Thanks for thinking it through carefully. I just don't understand what motive you think would cause a large number of monkeys to propagate something like this at all, if postings are guaranteed without their doing so. Merely because the book is good is evidently not enough - I *never* see text fiction propagated that way on social media, even though many eligible works exist and statistics guarantee that at least a few of them must be good. And the warm feeling of helping out seems only to be effective at at most one degree of separation from the original poster.
Matt - 2015-12-15 00:08
Oh, on the BoCon ads - my experience of clicking on ads for other comics was that if they went to a "landing page" instead of the current strip, that was almost a dealbreaker. It seemed to me to be very important to NOT pull that shit on my readers. YMMV, of course.
Matt - 2015-12-15 00:19
Referring to your readers are "monkeys" has pretty much doomed this approach from the start. It's not cute, it's condescending. People's time is their most precious resource, in this time of infinite information and entertainment available at one's fingertips. Not treating your readers with respect pretty much guarantees you won't be getting a piece of that pie.
Bo - 2015-12-15 05:18
I think you've completely missed the point of why I was doing that, but others may as well, so it's useful information.
Matt - 2015-12-15 05:24
Serial fiction normally leaves people wanting more at the end of each issue and shouting at boats for spoilers. If people don't want the next part right away then your story will never get to 10k readers; people will stop reading if there are long gaps. If a webcomic doesn't update weekly or faster and doesn't have an RSS feed, I will probably forget that it exists. Once stories span a year there is little hope that I will remember key plot points. The usual kudos are 'page turner', 'I couldn't put it down', 'I read it in one sitting', 'I stayed up all night reading it'. As an exception, What the Dog Saw seems to be an amazing book; I read one (self-contained) chapter at a time and set it aside for months to save more for later. For any other book, putting it down after a single chapter is death. (Will a kid really let you read just one chapter at bedtime?)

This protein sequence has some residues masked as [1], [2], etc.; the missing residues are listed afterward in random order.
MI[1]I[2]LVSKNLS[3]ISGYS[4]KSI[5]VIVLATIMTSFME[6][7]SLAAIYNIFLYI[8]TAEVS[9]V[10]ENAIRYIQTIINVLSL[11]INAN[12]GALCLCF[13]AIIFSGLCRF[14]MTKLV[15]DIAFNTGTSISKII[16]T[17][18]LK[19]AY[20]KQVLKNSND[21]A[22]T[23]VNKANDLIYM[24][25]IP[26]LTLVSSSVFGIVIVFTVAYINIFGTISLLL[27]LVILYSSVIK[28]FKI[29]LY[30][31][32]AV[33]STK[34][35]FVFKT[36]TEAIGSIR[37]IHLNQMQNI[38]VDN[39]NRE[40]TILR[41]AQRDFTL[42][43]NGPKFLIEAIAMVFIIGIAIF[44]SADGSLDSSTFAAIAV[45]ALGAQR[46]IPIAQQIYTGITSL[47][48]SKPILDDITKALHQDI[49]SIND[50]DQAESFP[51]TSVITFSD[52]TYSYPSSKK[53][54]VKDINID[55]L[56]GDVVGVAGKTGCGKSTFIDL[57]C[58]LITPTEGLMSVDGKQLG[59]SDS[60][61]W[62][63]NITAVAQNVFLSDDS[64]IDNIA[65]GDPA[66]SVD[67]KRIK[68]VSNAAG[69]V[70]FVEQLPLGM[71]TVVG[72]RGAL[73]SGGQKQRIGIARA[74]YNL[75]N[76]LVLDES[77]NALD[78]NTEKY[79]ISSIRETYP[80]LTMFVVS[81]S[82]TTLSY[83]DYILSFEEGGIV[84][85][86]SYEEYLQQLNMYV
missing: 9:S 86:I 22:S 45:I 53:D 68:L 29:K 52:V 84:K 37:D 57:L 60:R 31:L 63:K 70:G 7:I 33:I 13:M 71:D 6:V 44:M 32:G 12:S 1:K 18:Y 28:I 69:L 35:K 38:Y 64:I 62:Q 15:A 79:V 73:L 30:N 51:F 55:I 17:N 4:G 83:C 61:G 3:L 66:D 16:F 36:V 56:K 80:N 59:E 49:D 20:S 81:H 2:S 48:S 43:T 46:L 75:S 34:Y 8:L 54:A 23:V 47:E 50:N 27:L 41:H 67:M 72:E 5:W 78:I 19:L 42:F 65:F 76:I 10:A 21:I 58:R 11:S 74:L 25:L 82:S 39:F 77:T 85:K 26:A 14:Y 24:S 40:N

I don't think that large numbers of monkeys propagating is the solution (or a desirable mental image). I think that you need to attract the interest of well-connected individuals/automated systems (alpha geeks on social media, Kindle top sellers, Ars Technica) or make yourself part of a promotion (American Express was sponsoring free ebooks at YYZ, Humble Bundle Books, stretch goal to an existing KS campaign or whatever). Your proposed structure inhibits the monkeys and will not attract the well-connected.

If your only goal is to hit 10k readers, a Warhol worm that encrypts hard drives until victims read your book and answer reading comprehension questions would not only succeed, it would generate lots of free publicity.

As for ad campaigns, they are either so general that they aren't worth clicking on or so specific that your latest page is probably inapplicable. If I click on an ad for cat girls and there aren't any, my first thought will not be 'this fine gentleman payed good money to show me some cat girls; if they aren't on this page I should probably read his comic for from start to finish to find them'. If you have a long work, ads should probably go to self-contained stories that you are proud of (most people seem to hate their initial work) or otherwise answering needs. Sending me to the most recent page of something that only makes sense in context is asking for failure.